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I know that in 1989 when the Soviet Union collapsed, they stopped financially supporting a lot of their "clients". So, for example, the Derg in Ethiopia collapsed and was overthrown in 1991 after they stopped getting Soviet money and ammunition.

Cuba, however, kept going. Did they just tighten their belt and self fund, or did Russia keep sending them money? Does Russia support them financially today?

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    The Warsaw Pact collapsed in 1989. The Soviet Union took two more years to fall. – Jasper Mar 31 '18 at 2:40
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The Soviet Union basically cut off support for Cuba at the end of the Cold War.

Early 2000s American newspapers had articles about the practice of breeding and training oxen being revived in Cuba, because Cuba was no longer receiving subsidized oil from Russia and Azerbaijan. Economically, male oxen are like mules -- they require a substantial investment, and do not reproduce.

What Cuba had provided to the Soviet Union in exchange for cheap oil (and other support) was soldiers and leaders for revolutionary movements in many third-world countries, and a conduit for providing Soviet support to those movements. For example, El Salvador, Nicaragua, Angola, and other countries. As mentioned in the original post, at the end of the Cold War, the Soviet Union stopped supporting these causes, so Cuba's help was no longer valued.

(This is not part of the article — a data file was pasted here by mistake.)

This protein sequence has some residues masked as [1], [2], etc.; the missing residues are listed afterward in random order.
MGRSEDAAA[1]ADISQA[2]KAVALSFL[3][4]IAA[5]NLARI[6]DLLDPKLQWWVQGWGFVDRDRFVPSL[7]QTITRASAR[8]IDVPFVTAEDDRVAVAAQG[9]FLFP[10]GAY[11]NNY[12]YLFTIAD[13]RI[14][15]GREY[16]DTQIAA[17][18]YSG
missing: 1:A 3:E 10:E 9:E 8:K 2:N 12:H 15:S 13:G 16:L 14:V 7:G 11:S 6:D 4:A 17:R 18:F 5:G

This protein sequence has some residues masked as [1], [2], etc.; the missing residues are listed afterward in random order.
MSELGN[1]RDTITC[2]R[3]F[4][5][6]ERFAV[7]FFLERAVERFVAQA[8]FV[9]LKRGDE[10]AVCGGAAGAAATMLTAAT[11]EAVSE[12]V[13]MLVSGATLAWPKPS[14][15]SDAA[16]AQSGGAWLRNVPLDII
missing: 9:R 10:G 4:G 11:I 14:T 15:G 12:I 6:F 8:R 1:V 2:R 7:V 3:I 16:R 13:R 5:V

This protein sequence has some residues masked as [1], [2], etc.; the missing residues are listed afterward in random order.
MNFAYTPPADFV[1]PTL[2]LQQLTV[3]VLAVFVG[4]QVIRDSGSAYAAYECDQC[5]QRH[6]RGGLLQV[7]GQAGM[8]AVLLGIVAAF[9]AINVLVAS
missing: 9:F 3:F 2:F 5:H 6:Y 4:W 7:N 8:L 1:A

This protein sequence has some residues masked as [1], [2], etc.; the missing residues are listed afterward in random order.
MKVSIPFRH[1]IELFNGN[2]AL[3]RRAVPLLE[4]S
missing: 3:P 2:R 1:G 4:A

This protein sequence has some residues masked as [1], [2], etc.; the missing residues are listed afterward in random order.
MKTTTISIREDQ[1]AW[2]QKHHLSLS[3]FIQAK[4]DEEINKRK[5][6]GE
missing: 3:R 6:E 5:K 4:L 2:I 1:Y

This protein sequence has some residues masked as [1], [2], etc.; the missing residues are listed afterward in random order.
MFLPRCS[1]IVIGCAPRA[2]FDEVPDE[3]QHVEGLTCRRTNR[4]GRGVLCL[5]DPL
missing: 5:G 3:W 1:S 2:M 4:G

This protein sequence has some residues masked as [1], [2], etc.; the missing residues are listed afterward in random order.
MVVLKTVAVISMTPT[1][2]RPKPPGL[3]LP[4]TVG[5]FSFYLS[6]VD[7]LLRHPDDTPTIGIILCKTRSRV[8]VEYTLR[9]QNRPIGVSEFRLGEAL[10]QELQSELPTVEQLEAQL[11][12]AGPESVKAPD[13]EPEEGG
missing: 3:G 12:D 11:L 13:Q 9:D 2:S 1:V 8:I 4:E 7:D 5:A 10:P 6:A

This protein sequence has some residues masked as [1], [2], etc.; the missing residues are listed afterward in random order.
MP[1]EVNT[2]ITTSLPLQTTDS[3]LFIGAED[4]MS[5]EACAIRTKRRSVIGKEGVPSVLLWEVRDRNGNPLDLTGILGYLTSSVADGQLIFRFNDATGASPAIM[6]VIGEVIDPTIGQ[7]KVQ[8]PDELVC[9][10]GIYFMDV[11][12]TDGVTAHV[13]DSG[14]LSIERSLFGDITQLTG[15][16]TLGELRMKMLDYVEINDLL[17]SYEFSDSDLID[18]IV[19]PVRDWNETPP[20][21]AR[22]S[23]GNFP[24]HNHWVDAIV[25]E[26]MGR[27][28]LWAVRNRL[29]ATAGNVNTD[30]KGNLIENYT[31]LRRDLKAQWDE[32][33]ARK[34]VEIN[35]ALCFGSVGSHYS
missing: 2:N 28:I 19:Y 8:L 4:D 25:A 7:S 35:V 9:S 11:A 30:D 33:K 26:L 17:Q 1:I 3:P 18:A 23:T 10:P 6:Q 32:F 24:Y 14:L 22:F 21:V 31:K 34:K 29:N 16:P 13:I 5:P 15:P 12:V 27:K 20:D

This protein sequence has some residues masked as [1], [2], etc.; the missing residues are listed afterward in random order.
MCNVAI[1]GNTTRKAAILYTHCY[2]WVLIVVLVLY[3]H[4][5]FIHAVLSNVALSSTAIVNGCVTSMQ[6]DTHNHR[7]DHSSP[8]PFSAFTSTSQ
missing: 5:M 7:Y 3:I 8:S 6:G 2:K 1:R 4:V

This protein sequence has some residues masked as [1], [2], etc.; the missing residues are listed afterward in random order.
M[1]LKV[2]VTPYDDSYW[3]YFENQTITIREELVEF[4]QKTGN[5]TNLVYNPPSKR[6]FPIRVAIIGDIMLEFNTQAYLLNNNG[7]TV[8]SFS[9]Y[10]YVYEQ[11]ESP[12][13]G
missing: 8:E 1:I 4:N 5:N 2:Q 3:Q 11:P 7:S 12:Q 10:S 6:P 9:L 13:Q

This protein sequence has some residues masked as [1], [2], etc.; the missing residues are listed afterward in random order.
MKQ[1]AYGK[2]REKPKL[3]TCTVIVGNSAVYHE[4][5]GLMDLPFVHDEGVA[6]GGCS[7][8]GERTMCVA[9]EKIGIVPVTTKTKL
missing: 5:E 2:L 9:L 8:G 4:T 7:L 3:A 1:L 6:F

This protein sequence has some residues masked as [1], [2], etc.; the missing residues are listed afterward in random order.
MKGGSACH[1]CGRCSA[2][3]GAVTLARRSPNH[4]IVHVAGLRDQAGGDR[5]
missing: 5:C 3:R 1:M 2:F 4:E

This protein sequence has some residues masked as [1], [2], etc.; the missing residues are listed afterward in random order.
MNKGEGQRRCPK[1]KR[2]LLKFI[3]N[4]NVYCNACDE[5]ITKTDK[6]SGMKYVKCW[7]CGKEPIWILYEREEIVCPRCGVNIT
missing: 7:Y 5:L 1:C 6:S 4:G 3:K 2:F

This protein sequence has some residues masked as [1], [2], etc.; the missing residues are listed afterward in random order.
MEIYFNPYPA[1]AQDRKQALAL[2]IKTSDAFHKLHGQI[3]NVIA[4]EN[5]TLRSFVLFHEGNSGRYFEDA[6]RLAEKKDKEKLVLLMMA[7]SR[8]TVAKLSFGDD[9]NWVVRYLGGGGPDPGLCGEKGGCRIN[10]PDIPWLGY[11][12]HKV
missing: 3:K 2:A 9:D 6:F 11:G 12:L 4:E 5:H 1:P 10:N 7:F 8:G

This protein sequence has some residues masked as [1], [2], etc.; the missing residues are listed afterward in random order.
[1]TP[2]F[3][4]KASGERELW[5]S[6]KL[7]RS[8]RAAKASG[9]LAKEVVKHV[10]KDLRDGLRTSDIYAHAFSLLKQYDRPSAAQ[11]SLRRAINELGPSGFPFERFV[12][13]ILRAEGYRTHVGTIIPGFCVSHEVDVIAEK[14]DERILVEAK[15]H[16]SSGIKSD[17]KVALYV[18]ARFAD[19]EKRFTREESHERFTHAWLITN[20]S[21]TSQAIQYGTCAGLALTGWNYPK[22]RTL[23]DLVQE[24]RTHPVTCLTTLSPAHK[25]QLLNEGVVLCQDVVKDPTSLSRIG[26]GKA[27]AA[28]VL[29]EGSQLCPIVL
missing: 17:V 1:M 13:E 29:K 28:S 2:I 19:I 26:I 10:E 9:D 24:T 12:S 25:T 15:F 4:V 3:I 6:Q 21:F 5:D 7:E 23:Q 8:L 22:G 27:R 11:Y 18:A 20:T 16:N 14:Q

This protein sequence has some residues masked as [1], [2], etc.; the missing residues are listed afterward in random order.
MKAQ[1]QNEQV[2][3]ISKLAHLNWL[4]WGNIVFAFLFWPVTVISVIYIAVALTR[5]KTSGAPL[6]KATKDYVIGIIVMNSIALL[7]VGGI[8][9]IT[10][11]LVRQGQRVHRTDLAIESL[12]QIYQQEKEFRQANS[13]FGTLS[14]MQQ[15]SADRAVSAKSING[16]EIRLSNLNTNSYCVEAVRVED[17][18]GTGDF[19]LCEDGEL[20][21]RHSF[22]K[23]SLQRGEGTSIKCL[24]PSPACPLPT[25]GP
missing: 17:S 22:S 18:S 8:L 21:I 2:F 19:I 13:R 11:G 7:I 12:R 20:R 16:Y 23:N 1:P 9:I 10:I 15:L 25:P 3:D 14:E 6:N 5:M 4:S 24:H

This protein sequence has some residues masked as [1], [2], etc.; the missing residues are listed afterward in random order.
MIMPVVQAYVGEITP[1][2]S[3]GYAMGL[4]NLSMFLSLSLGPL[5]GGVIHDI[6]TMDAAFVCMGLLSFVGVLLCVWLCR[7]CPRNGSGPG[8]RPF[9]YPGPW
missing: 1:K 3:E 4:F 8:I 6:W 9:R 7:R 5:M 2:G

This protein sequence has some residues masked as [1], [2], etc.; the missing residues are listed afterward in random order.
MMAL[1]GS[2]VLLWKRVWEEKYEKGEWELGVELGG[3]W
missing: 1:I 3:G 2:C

Since Hugo Chávez came to power in Venezuela, Cuba has provided leaders, teachers, and inspiration to Chávez' party, and Venezuela has provided subsidized oil to Cuba.

This 2009 AP article (via NBC News) mentions both Cuba's use of oxen and the Venezuelan oil subsidy. This 2017 OilPrice.com article says that Cuba has received substantial amounts of oil from Venezuela since 2000, but that there was an 8-month "hiatus" in 2016-2017. It also says that Cuba did not receive any oil from Russia after the end of the Cold War, but has started receiving oil from Russia as of May 2017.

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Cuba, as you noted was inside the Soviet bloc during the Cold War. After the collapse of the soviet regime they were very much on their own and went through quite difficult times.

Russia had enough problems of their own with adjusting to the 'shock treatment' of a market economy which in many ways did not go well (for example, mortality rates rocketed) to support Cuba in the way that it had done previously.

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